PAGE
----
I believe a lot of us are doing what we’re called to do but b/c it doesn’t generate income we don’t realize it. My sister is a natural at mentoring women of all ages. She could do turn it into an income generating career but she hasn’t and I don’t think she needs to.

  3. I have battled with many of these questions for a while, and realized in college just before graduation that I was focused on all the wrong things career wise. I have had to work full-time jobs as a single-mother to support myself and be able to start-up EYTT. Since graduating college, I’ve essentially sacrificed everything to launch my dream and do what I believe I was called to do.

    The grass is not greener on the other side though considering anything you do, whether it’s your passion or not, brings many challenges. However, nothing compares to being your own boss and learning so much from your entrepreneurial experiences. Essentially, you decide your fate and I think many of us think we have to institutionalize ourselves and become part of the “machine” to advance in life.

    Not so. Yet, being a non-conformist is no cake walk. If anything, I feel that this road of service can be even more trying than any other venture because there’s so much risk, and little financial gain if any (people don’t/shouldn’t start NPO’s to make money). Nonetheless, if done with a pure heart to do what God has employed you to do, I believe the rewards will be greater than any materialistic riches.

    So whatever your passion is, do it. Take that leap of faith and dive right in. When I quit my “safe” job to live off my savings and launch EYTT, I told myself, “Whatever happens, I will be able to look back at this time in my life and feel confident in knowing that I gave it my all.” No regrets!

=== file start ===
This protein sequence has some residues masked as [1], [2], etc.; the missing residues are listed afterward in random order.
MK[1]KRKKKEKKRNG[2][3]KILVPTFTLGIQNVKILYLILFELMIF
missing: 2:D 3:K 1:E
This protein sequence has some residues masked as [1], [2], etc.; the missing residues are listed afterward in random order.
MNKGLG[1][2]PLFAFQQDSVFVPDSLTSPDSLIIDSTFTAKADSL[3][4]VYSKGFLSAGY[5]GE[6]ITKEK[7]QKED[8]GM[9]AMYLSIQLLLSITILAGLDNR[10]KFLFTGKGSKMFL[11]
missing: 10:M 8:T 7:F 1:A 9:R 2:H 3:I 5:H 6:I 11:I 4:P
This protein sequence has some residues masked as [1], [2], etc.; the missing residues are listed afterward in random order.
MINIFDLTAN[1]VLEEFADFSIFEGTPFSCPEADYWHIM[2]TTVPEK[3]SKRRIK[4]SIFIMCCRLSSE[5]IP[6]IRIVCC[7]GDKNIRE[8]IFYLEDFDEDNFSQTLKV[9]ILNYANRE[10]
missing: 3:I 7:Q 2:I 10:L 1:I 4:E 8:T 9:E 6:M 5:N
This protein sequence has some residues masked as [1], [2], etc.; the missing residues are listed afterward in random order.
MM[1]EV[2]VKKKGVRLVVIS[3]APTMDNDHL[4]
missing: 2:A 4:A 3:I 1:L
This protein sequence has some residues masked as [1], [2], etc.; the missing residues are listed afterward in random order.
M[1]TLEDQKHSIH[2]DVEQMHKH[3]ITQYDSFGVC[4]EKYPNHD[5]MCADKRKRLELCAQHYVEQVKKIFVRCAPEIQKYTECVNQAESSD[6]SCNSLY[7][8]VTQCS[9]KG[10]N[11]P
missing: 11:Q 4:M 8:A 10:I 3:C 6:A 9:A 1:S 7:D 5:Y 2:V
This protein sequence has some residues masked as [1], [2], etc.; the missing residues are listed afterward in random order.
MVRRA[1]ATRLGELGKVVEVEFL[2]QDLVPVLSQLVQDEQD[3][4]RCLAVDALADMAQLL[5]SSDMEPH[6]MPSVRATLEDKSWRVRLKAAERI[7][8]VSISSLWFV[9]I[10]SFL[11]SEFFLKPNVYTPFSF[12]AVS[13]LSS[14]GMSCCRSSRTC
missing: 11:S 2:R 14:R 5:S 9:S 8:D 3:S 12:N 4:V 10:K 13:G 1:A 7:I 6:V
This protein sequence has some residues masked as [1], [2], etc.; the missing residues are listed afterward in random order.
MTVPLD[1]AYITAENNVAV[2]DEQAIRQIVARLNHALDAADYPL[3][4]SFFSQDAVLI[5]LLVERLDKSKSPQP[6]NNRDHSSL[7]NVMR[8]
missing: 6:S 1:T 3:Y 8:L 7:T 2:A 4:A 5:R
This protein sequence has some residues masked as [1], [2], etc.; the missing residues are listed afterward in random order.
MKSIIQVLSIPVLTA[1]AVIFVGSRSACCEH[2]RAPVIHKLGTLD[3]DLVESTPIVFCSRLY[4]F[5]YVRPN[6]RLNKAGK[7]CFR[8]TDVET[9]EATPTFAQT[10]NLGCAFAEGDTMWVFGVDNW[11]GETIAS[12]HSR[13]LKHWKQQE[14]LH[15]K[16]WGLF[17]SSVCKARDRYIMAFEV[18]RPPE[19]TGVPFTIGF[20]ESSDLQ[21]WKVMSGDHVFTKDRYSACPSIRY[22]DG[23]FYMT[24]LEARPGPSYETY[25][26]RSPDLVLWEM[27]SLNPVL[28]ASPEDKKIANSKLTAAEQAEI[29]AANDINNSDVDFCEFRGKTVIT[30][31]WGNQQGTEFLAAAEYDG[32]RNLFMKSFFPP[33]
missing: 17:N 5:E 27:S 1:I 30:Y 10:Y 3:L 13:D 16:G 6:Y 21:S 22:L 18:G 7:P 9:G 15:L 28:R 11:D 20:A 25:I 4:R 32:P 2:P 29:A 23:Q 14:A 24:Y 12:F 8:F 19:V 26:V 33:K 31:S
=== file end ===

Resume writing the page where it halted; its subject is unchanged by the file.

Good luck, Donnie!

    1. “Nonetheless, if done with a pure heart to do what God has employed you to do, I believe the rewards will be greater than any materialistic riches.”
      This is where my mindset is. my mom is not too happy but I can’t kill myself with stress just for money.

  4. @NinaG your post was refreshing! I have been single-minded in thinking that what I love should be able to generate income, but there are examples of people who do things they love without generating income. In fact, the things we love can be the “break” that we give ourselves from other stress in life. Thanks for your insight!

    @ EYTT Thank you for the reminder to be realistic about approaching our passions and how sometimes it can be just as hard (if not harder) than a more traditional career path. I admire you for pursuing your dream! It is also important to just jump in with both feet and both eyes open. Good luck on your journey too and thanks for following the blog!